10 red balloons have been hidden around the U.S. and you have to find them. How long would it take you? Could you do it in 4 weeks , 6 months, a year? MIT Media Lab‘s Dr. Riley Crane took that challenge, which last month was presented by the Pentagon’s DARPA, and with his team, used social media to accomplish the task in just 8 hours and 52 minutes!
DARPA’s intent for the balloon study was to determine if “in the 40 years since the creation of the internet it could actually be used to solve real world problems.“ So what does this have to do with advertising? Arguably, selling more Coke is not a pressing world problem for anyone but Coca Cola, Inc. But there’s an interesting parallel between the search for those 10 balloons and the advertising industry.
Ad agencies are facing real challenges to their value proposition and the outcome of the DARPA experiment is indicative of how social networks have changed the advertising industry forever. DARPA’s experiment (and MIT’s approach) can offer clues about how agencies can make this industry shift work for them—rather than feeling threatened as the ground moves below their feet. And it’s a cautionary tale for clients as well.
The new big idea
Social networks (and by extension, crowdsourcing) have helped bring about the democratization of the big idea, which is probably one of the biggest shifts to our industry in the last 50 years. Marketers now know their agencies aren’t the sole generators of solutions. This shift is changing how clients compensate their agencies—or at least the value placed on previously highly-valued goods—like the big idea. Traditionally, advertising agencies focused on finding balloons—the big idea—and clients paid handsomely for it. In today’s hyper social-networked world, often the strategy is the big idea.
In the case of the DARPA experiment, strategy won the day. Someone (MIT) had to devise the system or architecture that allowed the solution to be found. In other words, DARPA wasn’t paying for the balloons to be found (the apparent solution) they were paying for the creation of the process. Today many marketers are less interested in paying agencies for ideas—they would rather pay for strategy, for process, and the broad thinking to get to the solution. How does this change the value of creativity?
Elton John famously wrote “Your Song” (one of his biggest hits ever) in about ten minutes after his lyricist partner Bernie Taupin penned the words over breakfast. By today’s valuation of creativity, Elton and Bernie would probably have been paid 25 bucks for that masterpiece. This strikes fear into the hearts of many creative people because if agencies can’t charge well for their ideas, what do they have to sell?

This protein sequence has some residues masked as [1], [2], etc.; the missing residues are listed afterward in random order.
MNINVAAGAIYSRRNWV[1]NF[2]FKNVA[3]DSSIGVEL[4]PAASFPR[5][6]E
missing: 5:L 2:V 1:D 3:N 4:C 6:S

Clients should look to their agencies as strategic consultants, not just idea factories. Yes, clients still need ideas and good ideas still sell stuff, but the fact that ideas are likely to come from anywhere goes against having an agency if ideas are all you want your agency for. It’s like hiring a piano teacher to sit in your living room and play you tunes. Real agency value comes in having a partner with broad perspective and insight on your business, a team with peripheral vision, foresight and hindsight who is strategically responsible for making sure the whole plan and execution of that plan is greater than the sum of its parts. To use another music analogy, if the CMO is the conductor of the orchestra, the agency is the Concertmaster. So in the search to hire your next ad agency, find an agency with demonstrated strategic ability–one that uses social networks to their advantage to tap creativity and good ideas, wherever they live, not the ones trying to be balloon finders.
There’s a story about a family who runs out of gas in the desert a few hundred yards from the only gas station around. The station owner comes up with a gas can, and charges them $25 for gas, $25 for the gas can and $150 for labor. The stranded travelers question “what labor?” The attendant responds, “All the thinking to add it up”. The gist is this: clients should be paying agencies to think, not necessarily execute. Agencies need to be willing to use all the tools currently at their disposal including sourcing ideas across social networks. Clients will more likely value an agency who is not threatened by, or needing to be, the only one with the big idea—because they aren’t anymore.
It’s tough out there for marketers on both sides. Agencies, in particular, are having a rough go of things amid a complicated mash-up of contracts, compensation, and collaboration. So what does this shift mean for the future of the advertising agency and the clients who hire them? DARPA’s experiment and MIT’s solution may offer some clues: